why we are excited about spark 3.2
i wanted to use this post to summarize what is exciting about the spark 3.2.x release from the perspective of tresata.
background: tresata uses spark for analytics and machine learning on large amounts of data. we exclusively use the scala api (mostly dataframes but also a little rdds, no python or sql, although recently we did our first few tests with python). our main resource manager is yarn but we are actively testing kubernetes as an alternative or replacement.
highlights in spark 3.2 from our perspective
lots of progress on the adaptive execution front! in spark 3.2 adaptive execution is now turned on by default. we had it turned on by default for a long time so for us this is not a change, but now a lot more people will start using it which will hopefully will lead to more bugs and performance regressions being uncovered and fixed. the community also made some great progress in terms of making adaptive execution more useful: it can now be applied to cached datasets (see
sql.optimizer.canChangeCachedPlanOutputPartitioningsetting). this is a pretty big deal given how common cached/persisted datasets are, at least for us.
a new push based shuffle. spark performance is shuffle performance pretty much, with everything else being secondary, so any improvements to the shuffle i am always excited about. its too bad this improvement only applies to yarn (and we had to do some hack using shading to get it going on older hadoop 2 clusters).
scala 2.13 finally! i have been googling to find any mentions of what performance is like for spark on scala 2.13 but haven’t found anything so far. we are still on scala 2.12 but we now started cross-building for scala 2.13. i saw some mentions that the scala 2.13 collections have better performance which is exciting. but on the other hand spark uses quite lot of arrays and does a lot of conversions between arrays and seqs, and these conversions have become less efficient in scala 2.13 (where seq is now by default immutable). well to be precise: these conversions have become less efficient if you want to use same code for scala 2.12 and 2.13, which most projects will do.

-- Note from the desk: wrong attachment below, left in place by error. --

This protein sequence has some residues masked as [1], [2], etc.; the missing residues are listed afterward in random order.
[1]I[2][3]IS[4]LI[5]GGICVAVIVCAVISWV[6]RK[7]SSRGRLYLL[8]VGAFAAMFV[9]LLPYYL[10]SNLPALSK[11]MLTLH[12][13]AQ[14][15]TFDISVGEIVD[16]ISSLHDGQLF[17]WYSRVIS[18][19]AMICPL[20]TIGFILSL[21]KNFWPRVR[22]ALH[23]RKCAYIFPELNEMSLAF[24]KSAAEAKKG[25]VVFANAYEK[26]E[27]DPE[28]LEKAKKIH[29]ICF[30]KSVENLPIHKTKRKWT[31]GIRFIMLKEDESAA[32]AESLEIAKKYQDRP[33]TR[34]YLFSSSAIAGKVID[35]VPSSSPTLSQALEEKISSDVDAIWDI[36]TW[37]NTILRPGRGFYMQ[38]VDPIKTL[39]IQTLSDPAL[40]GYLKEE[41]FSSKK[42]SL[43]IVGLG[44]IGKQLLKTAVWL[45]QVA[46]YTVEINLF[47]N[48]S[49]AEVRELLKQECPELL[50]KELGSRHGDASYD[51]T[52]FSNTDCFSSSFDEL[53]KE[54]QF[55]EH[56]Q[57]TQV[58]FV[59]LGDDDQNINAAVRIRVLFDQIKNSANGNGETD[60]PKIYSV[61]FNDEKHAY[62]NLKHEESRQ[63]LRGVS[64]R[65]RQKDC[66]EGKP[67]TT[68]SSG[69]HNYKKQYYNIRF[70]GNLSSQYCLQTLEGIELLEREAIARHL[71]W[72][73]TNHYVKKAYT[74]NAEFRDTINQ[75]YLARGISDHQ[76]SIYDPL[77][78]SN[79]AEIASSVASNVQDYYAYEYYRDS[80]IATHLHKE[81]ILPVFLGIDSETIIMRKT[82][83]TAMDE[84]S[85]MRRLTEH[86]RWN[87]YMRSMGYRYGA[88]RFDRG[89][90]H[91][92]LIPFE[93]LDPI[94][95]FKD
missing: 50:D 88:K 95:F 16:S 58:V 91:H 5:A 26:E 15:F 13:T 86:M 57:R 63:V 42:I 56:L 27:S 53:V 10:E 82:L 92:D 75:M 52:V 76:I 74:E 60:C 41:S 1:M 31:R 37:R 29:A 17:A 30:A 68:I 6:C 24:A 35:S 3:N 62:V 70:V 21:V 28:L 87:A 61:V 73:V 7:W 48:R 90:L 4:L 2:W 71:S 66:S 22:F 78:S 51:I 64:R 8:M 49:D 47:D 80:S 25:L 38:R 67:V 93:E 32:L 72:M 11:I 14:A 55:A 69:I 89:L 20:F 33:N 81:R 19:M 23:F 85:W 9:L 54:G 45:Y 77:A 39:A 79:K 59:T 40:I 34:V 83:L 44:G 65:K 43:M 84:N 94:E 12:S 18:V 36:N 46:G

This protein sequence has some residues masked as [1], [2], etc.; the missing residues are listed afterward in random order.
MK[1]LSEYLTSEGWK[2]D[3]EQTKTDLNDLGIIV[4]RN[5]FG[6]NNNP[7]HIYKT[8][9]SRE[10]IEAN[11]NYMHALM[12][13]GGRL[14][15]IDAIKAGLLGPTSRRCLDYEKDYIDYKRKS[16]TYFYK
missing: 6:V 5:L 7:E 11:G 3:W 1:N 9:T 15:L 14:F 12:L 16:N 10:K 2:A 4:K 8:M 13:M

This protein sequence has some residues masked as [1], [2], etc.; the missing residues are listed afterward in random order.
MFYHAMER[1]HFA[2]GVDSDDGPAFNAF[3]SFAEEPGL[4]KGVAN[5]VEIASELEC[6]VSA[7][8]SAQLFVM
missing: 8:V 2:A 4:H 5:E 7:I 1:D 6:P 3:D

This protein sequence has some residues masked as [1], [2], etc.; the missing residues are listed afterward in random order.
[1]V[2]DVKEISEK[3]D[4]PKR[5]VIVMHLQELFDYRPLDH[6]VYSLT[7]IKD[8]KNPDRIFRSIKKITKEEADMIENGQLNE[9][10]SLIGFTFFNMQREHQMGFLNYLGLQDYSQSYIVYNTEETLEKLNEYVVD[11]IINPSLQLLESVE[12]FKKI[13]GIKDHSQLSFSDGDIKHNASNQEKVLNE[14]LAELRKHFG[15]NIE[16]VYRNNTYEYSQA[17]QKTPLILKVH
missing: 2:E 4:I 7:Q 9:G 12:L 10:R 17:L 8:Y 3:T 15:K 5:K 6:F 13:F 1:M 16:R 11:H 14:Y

not so great…
- delta keeps breaking with every spark upgrade. yes delta is not technically part of spark itself, but when you upgrade spark and you also use delta you will know what i am talking about: delta compilation fails with the newer spark version like clockwork. it seems delta uses lots of internal spark apis, which is troublesome. a datasource should not have to do this. i expressed my frustration about this here.
sidenote about adaptive execution
some might wonder why adaptive execution matters so much to us… spark after all is pretty efficient at processing tasks with low overhead, so having lots of tasks is no big deal right? well that is true, but lots of tasks (which don’t necessarily process any meaningful amount data each) means lots of part files, lots of pressure on the driver, and it also makes dynamic allocation less useful (since dynamic allocation monitors pending tasks as a measure of resources needed). did i mention we also like dynamic allocation a lot?
author: koert (koert at tresata.com)